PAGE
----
“I live in La Salle, Michigan, am a retired civil engineer, I race sailboats large and small on Lake Erie, listen to jazz/classical music, collect sterling silver sailing and Michigan travel charms/charm bracelets, rockhound in the U.P. & work really hard to keep Lake Erie out of my house when it rises.
Becoming a silversmith was a life-long ambition for me, ever since childhood I was impressed with the ability to create beautiful and valuable things in precious metals and stones. When reading in the local newspaper that silversmithing classes had begun in a nearby art store, I jumped at the opportunity to learn, despite my age. I took classes at that location for nearly two years, learning something entirely new nearly every week, including an introduction to lapidary (another life-long learning goal). I went on to join the Toledo Gem and Rockhound Club where, in their full lapidary shop and metalsmithing studio setting, I honed my skills to become a TGRC instructor of cabochon gemstone cutting. At home, I have nearly complete metalsmithing and lapidary studios of my own.
I have been doing it nearly 16 years. First, I studied under Jiro J. Masuda’s kind, patient and most incisive instruction for nearly two years, learning everything I could from him before he went on to teach at Detroit Country Day School. Among other classes to expand my metalsmithing and lapidary techniques repertoire, I’ve also studied at the William Holland School of Lapidary Arts, Toledo Gem and Rockhound Club and Armstrong Tool Company.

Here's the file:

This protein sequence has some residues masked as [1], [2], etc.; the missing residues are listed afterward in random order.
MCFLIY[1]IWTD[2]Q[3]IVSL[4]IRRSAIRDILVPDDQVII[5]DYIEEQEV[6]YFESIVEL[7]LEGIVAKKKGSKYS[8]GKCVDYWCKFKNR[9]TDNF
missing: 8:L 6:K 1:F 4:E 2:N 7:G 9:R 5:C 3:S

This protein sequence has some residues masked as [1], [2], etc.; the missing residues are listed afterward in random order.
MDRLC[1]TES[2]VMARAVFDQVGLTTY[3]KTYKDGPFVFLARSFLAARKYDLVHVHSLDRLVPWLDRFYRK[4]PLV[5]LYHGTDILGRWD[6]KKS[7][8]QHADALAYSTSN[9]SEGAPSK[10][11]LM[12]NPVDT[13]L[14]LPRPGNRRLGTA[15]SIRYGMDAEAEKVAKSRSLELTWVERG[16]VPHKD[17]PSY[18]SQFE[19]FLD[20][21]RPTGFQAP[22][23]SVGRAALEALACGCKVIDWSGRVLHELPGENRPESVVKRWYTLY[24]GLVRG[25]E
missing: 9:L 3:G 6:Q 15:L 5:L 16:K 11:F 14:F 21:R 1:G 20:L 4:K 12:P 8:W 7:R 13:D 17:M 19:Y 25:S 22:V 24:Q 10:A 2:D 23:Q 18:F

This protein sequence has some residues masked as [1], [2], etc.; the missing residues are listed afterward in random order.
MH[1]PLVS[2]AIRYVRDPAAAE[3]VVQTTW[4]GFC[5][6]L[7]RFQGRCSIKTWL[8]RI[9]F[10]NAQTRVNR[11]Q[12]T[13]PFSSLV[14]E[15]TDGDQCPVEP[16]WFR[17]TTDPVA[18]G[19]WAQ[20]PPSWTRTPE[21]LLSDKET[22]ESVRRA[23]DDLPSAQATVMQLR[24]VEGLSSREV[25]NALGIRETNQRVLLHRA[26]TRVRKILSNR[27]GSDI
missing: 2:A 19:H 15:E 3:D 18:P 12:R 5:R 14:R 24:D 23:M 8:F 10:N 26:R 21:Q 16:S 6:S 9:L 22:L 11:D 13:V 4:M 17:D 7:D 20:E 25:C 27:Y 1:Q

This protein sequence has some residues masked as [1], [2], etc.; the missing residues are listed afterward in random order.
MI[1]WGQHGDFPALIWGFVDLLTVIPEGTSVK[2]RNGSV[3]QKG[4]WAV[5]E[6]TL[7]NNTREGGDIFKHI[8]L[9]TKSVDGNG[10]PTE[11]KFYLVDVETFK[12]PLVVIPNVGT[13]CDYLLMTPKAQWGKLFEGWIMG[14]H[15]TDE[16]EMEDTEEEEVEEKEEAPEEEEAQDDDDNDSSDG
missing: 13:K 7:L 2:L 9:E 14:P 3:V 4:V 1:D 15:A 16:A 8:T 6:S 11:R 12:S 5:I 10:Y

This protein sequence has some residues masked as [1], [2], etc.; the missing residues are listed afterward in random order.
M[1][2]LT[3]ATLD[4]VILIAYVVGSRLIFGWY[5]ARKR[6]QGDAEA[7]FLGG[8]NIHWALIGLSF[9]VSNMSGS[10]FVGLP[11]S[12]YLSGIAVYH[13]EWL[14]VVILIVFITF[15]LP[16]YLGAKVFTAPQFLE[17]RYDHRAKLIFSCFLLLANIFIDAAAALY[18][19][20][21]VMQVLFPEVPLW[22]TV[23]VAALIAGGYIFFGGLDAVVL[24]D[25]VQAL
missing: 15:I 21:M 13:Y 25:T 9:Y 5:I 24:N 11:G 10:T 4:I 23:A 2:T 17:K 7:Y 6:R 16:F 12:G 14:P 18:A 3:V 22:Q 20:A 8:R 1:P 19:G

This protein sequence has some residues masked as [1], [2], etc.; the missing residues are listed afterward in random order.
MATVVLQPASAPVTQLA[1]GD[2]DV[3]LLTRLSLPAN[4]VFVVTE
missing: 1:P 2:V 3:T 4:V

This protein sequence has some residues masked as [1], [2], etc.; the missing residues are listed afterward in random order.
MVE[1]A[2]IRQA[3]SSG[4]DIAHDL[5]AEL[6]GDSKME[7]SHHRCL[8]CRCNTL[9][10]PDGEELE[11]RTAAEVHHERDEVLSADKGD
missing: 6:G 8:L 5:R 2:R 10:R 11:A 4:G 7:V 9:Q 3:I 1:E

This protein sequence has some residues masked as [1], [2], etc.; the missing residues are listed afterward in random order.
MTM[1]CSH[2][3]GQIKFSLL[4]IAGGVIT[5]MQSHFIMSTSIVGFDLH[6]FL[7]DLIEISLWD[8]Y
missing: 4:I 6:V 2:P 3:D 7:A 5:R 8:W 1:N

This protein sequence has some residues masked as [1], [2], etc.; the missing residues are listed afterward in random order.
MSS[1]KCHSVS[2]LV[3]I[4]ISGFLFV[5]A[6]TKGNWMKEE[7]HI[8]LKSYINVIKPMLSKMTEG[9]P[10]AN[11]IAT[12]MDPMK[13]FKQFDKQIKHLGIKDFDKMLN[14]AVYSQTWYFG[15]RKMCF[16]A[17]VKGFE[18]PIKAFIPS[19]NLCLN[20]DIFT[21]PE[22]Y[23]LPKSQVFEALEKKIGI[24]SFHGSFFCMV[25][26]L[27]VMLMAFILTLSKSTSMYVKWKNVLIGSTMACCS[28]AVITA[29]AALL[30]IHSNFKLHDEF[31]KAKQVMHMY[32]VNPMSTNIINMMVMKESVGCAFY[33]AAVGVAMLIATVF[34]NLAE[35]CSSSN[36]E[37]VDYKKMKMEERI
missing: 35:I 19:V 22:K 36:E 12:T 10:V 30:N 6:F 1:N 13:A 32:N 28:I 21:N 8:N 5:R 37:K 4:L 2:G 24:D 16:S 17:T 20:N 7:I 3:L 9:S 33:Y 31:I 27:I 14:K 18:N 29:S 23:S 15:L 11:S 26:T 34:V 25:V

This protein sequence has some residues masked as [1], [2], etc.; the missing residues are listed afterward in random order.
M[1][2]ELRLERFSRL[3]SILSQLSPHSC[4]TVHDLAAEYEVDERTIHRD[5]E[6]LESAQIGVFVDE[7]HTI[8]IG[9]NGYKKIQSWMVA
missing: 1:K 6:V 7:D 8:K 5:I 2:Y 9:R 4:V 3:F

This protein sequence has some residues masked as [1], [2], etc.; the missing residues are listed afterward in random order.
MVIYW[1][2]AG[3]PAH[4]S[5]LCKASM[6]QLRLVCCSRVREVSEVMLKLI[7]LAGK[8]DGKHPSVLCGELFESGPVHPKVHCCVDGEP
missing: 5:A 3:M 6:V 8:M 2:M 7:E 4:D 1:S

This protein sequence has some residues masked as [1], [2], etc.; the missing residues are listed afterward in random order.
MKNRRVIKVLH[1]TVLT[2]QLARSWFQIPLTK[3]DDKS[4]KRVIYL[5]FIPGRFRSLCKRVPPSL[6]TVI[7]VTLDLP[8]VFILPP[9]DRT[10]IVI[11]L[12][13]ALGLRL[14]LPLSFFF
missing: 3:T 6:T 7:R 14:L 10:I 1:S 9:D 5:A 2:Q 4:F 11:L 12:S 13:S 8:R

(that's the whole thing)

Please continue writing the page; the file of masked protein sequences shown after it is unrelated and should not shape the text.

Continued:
My favorite techniques are fabrication and soldering – as a former civil engineer, I have a need for order and pattern that is sensible, structural, without frills. Construction of jewelry is not unlike construction of infrastructure, it must be planned, orderly and produced in definite stages.
The best class I’ve ever taken was learning blacksmithing from Jiro Masuda at his home blacksmith shop to fabricate & forge my own chasing & repousse tool set. Hammering & beating metal into my desired forms is so, so satisfying.
I cut all of my cabochon gemstones for optimal bezel setting. My own favorite piece is a self-cut teardrop cab from rough translucent aquamarine with schiller iridescence, set into a simple solid-backed sterling bezel pendant I fabricated myself. I then strung it onto an 18”, six loop/single strand Viking Knit necklace I also made, from 24ga sterling wire.
I sell at a few local shows (infrequently in these times) in Monroe County and in Toledo but I’m in the initial stages of acquiring my own website from which to sell my jewelry & hundreds of self-cut cabochon gemstones. I am also available for private cabochon cutting lessons.”
Natalie has been a member of MSG for ten years.